I’m in the midst of a couple hard weeks of volume and tempo. I’m going to run the Groton Marathon this weekend as a long training run. I’ve got a couple listeners who have stepped up and said they’re going to come along.
I took the week after the Galloway as a step back week. I did a couple of easier Fartlek runs to let my legs get a bit of recovery before this last big push.
This week I knocked off a solid 1:30 step up run. My zone 3 and zone 4 efforts are 15 seconds a mile faster than goal pace – so that bodes well. I’m going to do a 2 hour step up tomorrow that should be somewhere in the 14 mile range. Next week I’ll repeat those efforts and cap it with a 20 miler.
Then I’m going to taper and take a swing at the Rock n Roll Phoenix race on the 17th. It’s not ideal, but If I’m going to requalify in time to get reseeded at Boston I’m out of time. If I can work on my strength training and dial in my nutrition to drop a couple pounds I should be right on my goal pace.
It’s not guaranteed. But I have to commit. If you dither and give yourself outs you’ll never accomplish your goals. You need to have the ‘There is no plan B’ attitude. So that’s it. I’m committed. Over the next 3 weeks I’m going to do the work I can. It’s going to come down to a little bit of luck and a disciplined race execution.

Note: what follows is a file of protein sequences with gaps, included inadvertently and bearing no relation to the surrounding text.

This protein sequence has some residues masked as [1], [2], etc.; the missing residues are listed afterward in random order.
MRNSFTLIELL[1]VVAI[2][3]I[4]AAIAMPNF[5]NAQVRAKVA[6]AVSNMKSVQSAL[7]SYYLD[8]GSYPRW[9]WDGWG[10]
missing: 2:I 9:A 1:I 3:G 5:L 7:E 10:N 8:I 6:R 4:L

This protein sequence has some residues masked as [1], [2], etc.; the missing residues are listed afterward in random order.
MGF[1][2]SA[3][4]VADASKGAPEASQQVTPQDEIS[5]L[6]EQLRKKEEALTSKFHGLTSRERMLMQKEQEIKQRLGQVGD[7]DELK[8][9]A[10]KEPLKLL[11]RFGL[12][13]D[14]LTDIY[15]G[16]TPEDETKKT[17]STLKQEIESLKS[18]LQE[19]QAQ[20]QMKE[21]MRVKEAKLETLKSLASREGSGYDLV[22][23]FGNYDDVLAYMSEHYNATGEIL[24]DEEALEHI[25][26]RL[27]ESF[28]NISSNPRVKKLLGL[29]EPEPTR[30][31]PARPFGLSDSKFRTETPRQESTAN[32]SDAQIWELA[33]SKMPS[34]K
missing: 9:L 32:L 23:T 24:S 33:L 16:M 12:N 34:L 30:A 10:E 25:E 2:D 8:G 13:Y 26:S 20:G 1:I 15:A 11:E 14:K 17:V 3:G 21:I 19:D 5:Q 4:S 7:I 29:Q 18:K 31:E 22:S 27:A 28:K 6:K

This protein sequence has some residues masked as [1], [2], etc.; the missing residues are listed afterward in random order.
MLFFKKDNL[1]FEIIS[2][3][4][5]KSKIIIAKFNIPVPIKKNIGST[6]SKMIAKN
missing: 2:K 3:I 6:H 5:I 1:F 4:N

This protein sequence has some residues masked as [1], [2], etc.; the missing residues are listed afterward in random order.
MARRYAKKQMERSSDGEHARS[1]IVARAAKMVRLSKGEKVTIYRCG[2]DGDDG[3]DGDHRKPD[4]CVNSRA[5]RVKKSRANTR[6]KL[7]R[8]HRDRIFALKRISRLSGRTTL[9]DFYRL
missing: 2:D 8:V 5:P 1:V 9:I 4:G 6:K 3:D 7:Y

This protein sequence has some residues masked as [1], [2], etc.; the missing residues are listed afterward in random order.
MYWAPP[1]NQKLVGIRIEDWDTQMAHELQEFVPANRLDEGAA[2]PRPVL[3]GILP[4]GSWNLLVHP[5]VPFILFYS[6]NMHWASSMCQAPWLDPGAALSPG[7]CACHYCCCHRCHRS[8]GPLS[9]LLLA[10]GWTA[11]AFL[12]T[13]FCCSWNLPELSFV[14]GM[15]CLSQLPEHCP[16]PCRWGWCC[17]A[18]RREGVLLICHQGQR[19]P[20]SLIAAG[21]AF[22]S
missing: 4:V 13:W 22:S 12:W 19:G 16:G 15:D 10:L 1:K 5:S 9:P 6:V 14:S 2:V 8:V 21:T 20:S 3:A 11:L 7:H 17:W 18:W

Last week. In addition to all the fine automobilia brochures I was getting a bunch of calls on my cell phone from various states. I’d answer them or they’d leave a message. Sometimes they’d ask for ‘Harry’ and I’d tell them it was a wrong number. Sometimes they’d ask about my interest in earning an online degree.
It wasn’t until one of them asked for Harry Potter that I figured out what was going on. Someone had filled out an interest form for colleges using my phone number and Harry Potter’s name. At first I was annoyed but then I’d be like “Are you listening to what you’re saying? You’re asking for Harry Potter, really?” Anyhow I’m just explaining it to them now.
I mean if you’re an admissions assistance for an online college you don’t need me adding to your misery. I joked with my kids that I should start asking about Wizarding classes and such.
But – my best story from last week is about ancient smells.
I had to pack for a week in Atlanta, including a race. I am a business traveler and I use a small roller-board and I WILL NOT check a bag. I had to figure out how to get all my stuff into the one bag.
The item of clothing that takes up the most space is my size 12D Hoka Clifton 2’s that I’m currently running in. I decided I’d wear these on the plane and save the space in my bag.
Now, I’ve been running in these shoes since the middle of August. You figure 30 miles a week for 16 weeks is north of 400 miles. Many of these miles were hot and sweaty. These shoes are rather well-used, salt encrusted and aromatic.